All injectable fillers can illicit an unwanted side effect even in the hands of experienced injectors. Good safety data from clinical trials does not necessarily mean you have a risk-free filler at your disposal. Reporting adverse reactions is important, as clinical trials only cover a certain time period, usually ranging from 6-12 months. Complications from dermal filler use are often caused by the use of unapproved products and inexperienced injectors. However, unintentional injuries to anatomic danger zones, such as nerves and blood vessels, can occur even with trained practitioners using FDA-approved products. Vascular compromise associated with dermal filler injection can result in rare but serious complications like blindness, cutaneous ischemic necrosis, and stroke.

In 2018, a multidisciplinary group of experts in aesthetic treatments, published consensus recommendations about the classification of filler complications and their management. The panel proposes to classify complications according to the time of onset (immediate, early, delayed) as suggested by Rohrich et al. and subcategorized into mild, moderate, and severe. Some investigators divide filler complications into four categories: allergic, infective, late-onset, and intravascular events while others prefer non-ischemic versus ischemic categories to represent a more clinically useful perspective.

Immediate Onset (24 hours after procedure)

Injection site reactions: are common and predictable side effects that can occur during, immediately following, or hours after filler injection. These include erythema, swelling, and ecchymosis, as well as itching, tenderness, or pain at the injection site. Bruising is more frequently observed after dermal injection into subdermal planes using fanning and threading techniques. Bruising can be reduced by using a cold compress and one can avoid it by injecting the filler slowly. Persistent erythema can be treated with vitamin K cream or rosacea treatments such as oral tetracycline or isotretinoin.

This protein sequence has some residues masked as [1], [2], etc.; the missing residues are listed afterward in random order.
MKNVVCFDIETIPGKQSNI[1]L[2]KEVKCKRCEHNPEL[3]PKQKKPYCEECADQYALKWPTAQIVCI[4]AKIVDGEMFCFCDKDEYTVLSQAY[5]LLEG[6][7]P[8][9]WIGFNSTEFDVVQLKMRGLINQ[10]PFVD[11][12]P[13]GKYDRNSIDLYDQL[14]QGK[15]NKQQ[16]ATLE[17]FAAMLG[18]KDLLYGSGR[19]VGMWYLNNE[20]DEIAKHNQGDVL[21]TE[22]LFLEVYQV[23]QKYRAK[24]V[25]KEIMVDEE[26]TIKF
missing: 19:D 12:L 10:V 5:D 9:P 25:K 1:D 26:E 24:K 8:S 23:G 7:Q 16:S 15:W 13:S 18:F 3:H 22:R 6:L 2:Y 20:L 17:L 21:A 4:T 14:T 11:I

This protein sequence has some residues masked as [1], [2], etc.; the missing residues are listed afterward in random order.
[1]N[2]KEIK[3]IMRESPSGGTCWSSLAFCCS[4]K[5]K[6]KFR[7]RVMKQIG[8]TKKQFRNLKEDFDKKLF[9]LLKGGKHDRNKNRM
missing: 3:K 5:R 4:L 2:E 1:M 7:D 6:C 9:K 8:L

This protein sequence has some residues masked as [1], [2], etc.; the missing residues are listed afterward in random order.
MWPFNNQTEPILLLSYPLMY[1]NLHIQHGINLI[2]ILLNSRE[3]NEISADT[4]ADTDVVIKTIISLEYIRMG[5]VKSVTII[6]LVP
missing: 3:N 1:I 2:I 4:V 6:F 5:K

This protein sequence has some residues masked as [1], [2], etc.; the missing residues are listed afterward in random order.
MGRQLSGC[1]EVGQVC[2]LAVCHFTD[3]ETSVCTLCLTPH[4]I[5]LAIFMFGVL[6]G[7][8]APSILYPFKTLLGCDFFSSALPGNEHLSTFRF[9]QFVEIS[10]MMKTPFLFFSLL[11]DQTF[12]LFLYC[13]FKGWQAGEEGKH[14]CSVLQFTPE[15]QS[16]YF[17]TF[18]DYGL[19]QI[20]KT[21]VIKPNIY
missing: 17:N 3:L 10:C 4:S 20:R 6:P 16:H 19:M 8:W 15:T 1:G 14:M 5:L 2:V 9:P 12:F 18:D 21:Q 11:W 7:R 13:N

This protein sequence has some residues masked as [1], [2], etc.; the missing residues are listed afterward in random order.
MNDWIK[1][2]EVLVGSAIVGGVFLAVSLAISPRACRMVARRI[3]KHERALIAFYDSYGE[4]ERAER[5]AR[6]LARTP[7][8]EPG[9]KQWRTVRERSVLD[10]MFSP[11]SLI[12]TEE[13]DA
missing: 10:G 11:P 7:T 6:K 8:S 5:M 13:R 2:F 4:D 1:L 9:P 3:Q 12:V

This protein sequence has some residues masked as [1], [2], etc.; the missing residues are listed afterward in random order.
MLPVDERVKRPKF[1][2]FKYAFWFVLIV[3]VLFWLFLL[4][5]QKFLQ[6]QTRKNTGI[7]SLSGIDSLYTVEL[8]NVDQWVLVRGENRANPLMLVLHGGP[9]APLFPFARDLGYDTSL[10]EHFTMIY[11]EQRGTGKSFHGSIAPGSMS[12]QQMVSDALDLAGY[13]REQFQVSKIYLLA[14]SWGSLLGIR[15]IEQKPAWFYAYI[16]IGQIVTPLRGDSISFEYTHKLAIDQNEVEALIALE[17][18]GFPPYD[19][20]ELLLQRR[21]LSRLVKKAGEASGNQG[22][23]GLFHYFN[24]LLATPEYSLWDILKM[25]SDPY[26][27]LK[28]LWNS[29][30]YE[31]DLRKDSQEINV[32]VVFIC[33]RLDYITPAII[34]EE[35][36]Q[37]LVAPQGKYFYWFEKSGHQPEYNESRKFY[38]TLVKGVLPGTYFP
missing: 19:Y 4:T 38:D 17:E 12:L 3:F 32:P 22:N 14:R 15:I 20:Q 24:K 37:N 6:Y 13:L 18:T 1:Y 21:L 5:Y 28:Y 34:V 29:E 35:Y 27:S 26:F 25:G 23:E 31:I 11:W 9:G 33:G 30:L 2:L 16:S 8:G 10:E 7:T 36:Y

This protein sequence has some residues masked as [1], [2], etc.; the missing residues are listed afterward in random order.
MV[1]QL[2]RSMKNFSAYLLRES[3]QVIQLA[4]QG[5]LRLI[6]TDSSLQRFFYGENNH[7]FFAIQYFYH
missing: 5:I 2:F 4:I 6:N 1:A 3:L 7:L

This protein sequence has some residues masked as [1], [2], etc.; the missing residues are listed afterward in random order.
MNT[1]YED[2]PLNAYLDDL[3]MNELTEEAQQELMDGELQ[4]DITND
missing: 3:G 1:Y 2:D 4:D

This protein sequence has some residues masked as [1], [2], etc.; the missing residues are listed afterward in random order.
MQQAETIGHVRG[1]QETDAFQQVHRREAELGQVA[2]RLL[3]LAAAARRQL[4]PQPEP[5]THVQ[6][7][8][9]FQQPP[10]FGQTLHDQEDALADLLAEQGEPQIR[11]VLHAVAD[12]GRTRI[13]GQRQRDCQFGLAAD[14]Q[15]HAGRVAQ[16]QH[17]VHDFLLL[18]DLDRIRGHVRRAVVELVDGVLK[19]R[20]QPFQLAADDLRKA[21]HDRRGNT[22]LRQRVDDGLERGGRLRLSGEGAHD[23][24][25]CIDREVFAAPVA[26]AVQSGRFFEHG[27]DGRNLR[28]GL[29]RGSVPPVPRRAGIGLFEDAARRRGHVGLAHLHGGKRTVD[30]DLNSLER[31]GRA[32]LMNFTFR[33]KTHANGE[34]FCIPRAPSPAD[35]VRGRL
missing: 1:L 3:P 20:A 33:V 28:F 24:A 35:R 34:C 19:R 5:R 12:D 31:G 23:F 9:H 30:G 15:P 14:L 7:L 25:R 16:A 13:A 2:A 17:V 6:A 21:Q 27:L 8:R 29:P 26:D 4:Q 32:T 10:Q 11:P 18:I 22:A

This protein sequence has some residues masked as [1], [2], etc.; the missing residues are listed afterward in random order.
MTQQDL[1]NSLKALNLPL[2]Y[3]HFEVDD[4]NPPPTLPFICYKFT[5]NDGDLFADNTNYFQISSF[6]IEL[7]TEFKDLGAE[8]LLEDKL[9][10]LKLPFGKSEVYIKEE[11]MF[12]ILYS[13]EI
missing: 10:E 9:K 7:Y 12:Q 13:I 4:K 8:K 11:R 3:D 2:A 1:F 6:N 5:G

Acute infections: though uncommon, it can appear as acute inflammation or abscesses at the site of injection. A patient may also present with late onset chronic infection. Appropriate antibacterial preparations prior to injections prevent these issues. Late onset infections are often caused by atypical organisms and Mycobacterium. Systemic steroids should not be used in cases of infection but the use of oral antibiotics, including macrolides or tetracycline can be used instead. Herpetic outbreak can occur if the patient has a strong history of perioral herpes simplex virus. To avoid Herpes Simplex Virus (HSV) reactivation, antiviral prophylaxis is recommended at least three days before injection. In patients with active herpes lesion, injections must be postponed until complete resolution of symptoms.

Vascular compromise: must be treated immediately because it can lead to vascular occlusion and tissue necrosis. Occlusion often occurs at the glabella, which is also associated with necrosis with any filler due to limited collateral blood flow in that region. Fillers with larger particle size due to cross-linking lead to a higher likelihood of vascular occlusion. The use of small gauge needles (30-32) and injecting via withdrawal technique can minimize the occurrence of this complication. Avoiding irreversible sequelae lies on the injector’s swift recognition of a vascular event and instigation of necessary treatment. Tissue necrosis is a rare but clinically important dermal filler complication; incidence has been estimated at 0.0011% or 1 in 100,000 cases. Signs of vascular compromise include blanching, bruising, or reticulated erythema during or after injection. Pain and coolness of the skin could also be a sign of impending necrosis. When vascular compromise is suspected, it is vital that the injection is stopped immediately. Attempt aspiration or massage the area to distribute the filler widely. Administer hyaluronidase for HA fillers, and apply 2% nitroglycerin paste to promote vasodilation. Hyaluronidase should be injected at least four hours after the occlusion.